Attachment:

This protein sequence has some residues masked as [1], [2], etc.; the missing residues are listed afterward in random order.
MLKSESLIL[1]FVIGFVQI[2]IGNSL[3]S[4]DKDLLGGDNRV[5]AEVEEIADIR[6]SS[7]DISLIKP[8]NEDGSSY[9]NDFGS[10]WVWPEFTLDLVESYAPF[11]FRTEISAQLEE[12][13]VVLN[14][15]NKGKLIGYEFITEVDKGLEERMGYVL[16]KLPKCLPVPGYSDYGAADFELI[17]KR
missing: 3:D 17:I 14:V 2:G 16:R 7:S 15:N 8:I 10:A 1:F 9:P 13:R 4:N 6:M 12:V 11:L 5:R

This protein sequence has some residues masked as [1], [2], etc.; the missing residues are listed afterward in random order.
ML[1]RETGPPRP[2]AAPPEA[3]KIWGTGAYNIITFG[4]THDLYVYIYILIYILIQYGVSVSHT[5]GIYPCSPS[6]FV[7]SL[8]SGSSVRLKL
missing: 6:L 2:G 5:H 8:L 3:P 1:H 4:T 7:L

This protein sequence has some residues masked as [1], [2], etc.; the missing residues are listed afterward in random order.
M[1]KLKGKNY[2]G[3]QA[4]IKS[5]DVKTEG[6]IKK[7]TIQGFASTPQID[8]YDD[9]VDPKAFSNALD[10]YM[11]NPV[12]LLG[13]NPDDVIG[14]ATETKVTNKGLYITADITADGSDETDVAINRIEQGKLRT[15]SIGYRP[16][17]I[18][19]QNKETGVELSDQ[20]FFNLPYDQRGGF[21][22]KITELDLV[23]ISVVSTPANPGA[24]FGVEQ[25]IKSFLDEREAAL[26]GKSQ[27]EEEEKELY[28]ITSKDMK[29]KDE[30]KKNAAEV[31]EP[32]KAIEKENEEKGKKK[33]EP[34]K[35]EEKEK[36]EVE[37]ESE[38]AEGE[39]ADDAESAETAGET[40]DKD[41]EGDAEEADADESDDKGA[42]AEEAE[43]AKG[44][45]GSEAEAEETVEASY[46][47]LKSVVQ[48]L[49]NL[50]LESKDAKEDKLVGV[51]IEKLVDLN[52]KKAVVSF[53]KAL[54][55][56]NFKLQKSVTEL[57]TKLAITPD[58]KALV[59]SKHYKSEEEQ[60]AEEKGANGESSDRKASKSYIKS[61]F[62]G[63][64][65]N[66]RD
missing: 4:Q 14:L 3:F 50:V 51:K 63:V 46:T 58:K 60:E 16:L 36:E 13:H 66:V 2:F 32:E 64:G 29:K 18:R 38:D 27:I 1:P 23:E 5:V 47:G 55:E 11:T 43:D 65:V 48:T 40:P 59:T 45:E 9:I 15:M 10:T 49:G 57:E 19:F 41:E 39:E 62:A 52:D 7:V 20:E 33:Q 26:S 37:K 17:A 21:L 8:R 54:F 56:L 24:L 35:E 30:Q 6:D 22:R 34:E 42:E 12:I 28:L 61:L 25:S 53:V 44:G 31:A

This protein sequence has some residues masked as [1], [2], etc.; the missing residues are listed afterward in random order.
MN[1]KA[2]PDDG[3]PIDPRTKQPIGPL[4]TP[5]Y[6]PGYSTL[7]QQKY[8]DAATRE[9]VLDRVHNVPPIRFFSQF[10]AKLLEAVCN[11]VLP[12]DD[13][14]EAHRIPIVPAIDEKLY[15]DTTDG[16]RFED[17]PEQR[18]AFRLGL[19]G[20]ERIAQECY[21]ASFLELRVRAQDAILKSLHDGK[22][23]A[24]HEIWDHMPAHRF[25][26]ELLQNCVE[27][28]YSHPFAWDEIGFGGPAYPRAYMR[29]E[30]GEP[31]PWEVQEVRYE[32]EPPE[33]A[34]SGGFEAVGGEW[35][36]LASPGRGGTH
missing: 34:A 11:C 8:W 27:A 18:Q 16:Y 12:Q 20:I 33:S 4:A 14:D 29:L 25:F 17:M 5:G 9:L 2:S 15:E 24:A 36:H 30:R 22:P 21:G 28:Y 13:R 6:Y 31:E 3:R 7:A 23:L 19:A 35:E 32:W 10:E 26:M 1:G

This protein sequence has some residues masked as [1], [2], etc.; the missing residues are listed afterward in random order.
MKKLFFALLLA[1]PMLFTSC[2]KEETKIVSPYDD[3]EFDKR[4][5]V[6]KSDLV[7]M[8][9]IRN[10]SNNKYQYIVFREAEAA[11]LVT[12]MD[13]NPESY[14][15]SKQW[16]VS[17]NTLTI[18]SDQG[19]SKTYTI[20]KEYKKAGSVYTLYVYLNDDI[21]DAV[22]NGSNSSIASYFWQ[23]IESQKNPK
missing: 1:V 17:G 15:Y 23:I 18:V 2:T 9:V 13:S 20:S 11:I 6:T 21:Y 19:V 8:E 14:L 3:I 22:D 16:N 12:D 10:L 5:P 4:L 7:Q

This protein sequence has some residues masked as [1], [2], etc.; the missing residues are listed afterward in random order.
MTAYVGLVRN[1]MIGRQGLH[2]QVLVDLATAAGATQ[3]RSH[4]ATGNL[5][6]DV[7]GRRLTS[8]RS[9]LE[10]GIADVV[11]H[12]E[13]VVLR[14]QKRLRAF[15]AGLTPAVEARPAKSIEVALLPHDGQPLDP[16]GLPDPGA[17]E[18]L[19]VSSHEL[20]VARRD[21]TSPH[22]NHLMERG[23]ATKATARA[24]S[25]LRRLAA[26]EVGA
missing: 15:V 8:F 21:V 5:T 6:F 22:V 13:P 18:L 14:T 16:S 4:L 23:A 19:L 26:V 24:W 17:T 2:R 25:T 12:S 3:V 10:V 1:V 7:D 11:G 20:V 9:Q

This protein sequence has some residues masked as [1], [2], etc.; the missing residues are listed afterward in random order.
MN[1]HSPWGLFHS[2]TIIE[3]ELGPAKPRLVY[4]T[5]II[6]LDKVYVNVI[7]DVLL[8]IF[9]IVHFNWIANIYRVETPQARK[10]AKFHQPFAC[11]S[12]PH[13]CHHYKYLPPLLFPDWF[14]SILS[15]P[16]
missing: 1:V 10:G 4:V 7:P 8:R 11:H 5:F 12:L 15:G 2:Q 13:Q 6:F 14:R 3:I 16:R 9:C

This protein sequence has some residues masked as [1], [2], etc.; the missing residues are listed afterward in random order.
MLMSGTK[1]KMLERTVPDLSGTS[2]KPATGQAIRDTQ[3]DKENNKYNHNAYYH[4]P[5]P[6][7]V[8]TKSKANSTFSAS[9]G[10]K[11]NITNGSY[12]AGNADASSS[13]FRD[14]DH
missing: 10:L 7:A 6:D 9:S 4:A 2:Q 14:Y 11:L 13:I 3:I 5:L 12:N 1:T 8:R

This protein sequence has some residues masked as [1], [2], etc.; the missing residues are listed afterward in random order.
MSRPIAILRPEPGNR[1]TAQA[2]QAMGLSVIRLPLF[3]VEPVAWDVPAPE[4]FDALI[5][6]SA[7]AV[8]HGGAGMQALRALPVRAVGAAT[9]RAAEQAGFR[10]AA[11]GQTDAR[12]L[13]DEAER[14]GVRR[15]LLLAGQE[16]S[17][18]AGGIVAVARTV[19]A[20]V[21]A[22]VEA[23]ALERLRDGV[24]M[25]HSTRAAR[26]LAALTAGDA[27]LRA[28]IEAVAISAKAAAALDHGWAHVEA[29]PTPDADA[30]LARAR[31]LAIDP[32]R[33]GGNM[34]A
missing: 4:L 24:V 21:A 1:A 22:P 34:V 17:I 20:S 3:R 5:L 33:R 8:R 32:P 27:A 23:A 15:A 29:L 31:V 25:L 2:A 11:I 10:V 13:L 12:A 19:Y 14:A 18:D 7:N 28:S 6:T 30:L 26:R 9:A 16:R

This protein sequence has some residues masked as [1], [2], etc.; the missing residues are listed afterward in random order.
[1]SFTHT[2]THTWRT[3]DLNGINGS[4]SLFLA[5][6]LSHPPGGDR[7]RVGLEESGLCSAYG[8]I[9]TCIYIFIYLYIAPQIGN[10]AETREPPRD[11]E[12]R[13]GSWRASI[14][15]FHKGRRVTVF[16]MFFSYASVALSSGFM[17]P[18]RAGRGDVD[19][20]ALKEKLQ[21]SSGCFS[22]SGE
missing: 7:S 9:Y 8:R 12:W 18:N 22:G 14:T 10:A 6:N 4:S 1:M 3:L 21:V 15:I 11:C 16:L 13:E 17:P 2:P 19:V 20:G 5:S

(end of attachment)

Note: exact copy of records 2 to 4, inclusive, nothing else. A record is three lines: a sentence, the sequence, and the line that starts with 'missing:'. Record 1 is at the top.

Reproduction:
This protein sequence has some residues masked as [1], [2], etc.; the missing residues are listed afterward in random order.
ML[1]RETGPPRP[2]AAPPEA[3]KIWGTGAYNIITFG[4]THDLYVYIYILIYILIQYGVSVSHT[5]GIYPCSPS[6]FV[7]SL[8]SGSSVRLKL
missing: 6:L 2:G 5:H 8:L 3:P 1:H 4:T 7:L

This protein sequence has some residues masked as [1], [2], etc.; the missing residues are listed afterward in random order.
M[1]KLKGKNY[2]G[3]QA[4]IKS[5]DVKTEG[6]IKK[7]TIQGFASTPQID[8]YDD[9]VDPKAFSNALD[10]YM[11]NPV[12]LLG[13]NPDDVIG[14]ATETKVTNKGLYITADITADGSDETDVAINRIEQGKLRT[15]SIGYRP[16][17]I[18][19]QNKETGVELSDQ[20]FFNLPYDQRGGF[21][22]KITELDLV[23]ISVVSTPANPGA[24]FGVEQ[25]IKSFLDEREAAL[26]GKSQ[27]EEEEKELY[28]ITSKDMK[29]KDE[30]KKNAAEV[31]EP[32]KAIEKENEEKGKKK[33]EP[34]K[35]EEKEK[36]EVE[37]ESE[38]AEGE[39]ADDAESAETAGET[40]DKD[41]EGDAEEADADESDDKGA[42]AEEAE[43]AKG[44][45]GSEAEAEETVEASY[46][47]LKSVVQ[48]L[49]NL[50]LESKDAKEDKLVGV[51]IEKLVDLN[52]KKAVVSF[53]KAL[54][55][56]NFKLQKSVTEL[57]TKLAITPD[58]KALV[59]SKHYKSEEEQ[60]AEEKGANGESSDRKASKSYIKS[61]F[62]G[63][64][65]N[66]RD
missing: 4:Q 14:L 3:F 50:V 51:K 63:V 46:T 58:K 60:E 16:L 36:E 13:H 66:V 2:F 32:E 64:G 29:K 18:R 38:D 27:I 1:P 23:E 5:V 47:G 55:E 11:T 43:D 65:V 48:T 40:P 59:T 45:E 9:I 15:M 10:T 49:G 57:E 19:F 41:E 39:E 62:A 52:D 7:V 20:E 33:Q 26:S 37:K 17:A 21:L 8:R 54:F 56:L 24:L 35:E 30:Q 6:D 22:R 34:E 42:E 12:I 28:L 61:L 25:S 53:V 44:G 31:A

This protein sequence has some residues masked as [1], [2], etc.; the missing residues are listed afterward in random order.
MN[1]KA[2]PDDG[3]PIDPRTKQPIGPL[4]TP[5]Y[6]PGYSTL[7]QQKY[8]DAATRE[9]VLDRVHNVPPIRFFSQF[10]AKLLEAVCN[11]VLP[12]DD[13][14]EAHRIPIVPAIDEKLY[15]DTTDG[16]RFED[17]PEQR[18]AFRLGL[19]G[20]ERIAQECY[21]ASFLELRVRAQDAILKSLHDGK[22][23]A[24]HEIWDHMPAHRF[25][26]ELLQNCVE[27][28]YSHPFAWDEIGFGGPAYPRAYMR[29]E[30]GEP[31]PWEVQEVRYE[32]EPPE[33]A[34]SGGFEAVGGEW[35][36]LASPGRGGTH
missing: 34:A 11:C 8:W 27:A 18:Q 16:Y 12:Q 20:I 33:S 4:A 14:D 29:L 25:F 17:M 5:G 9:L 2:S 15:E 24:A 36:H 30:R 22:P 21:G 28:Y 13:R 6:Y 31:E 3:R 7:A 23:L 19:A 35:E 32:W 10:E 26:M 1:G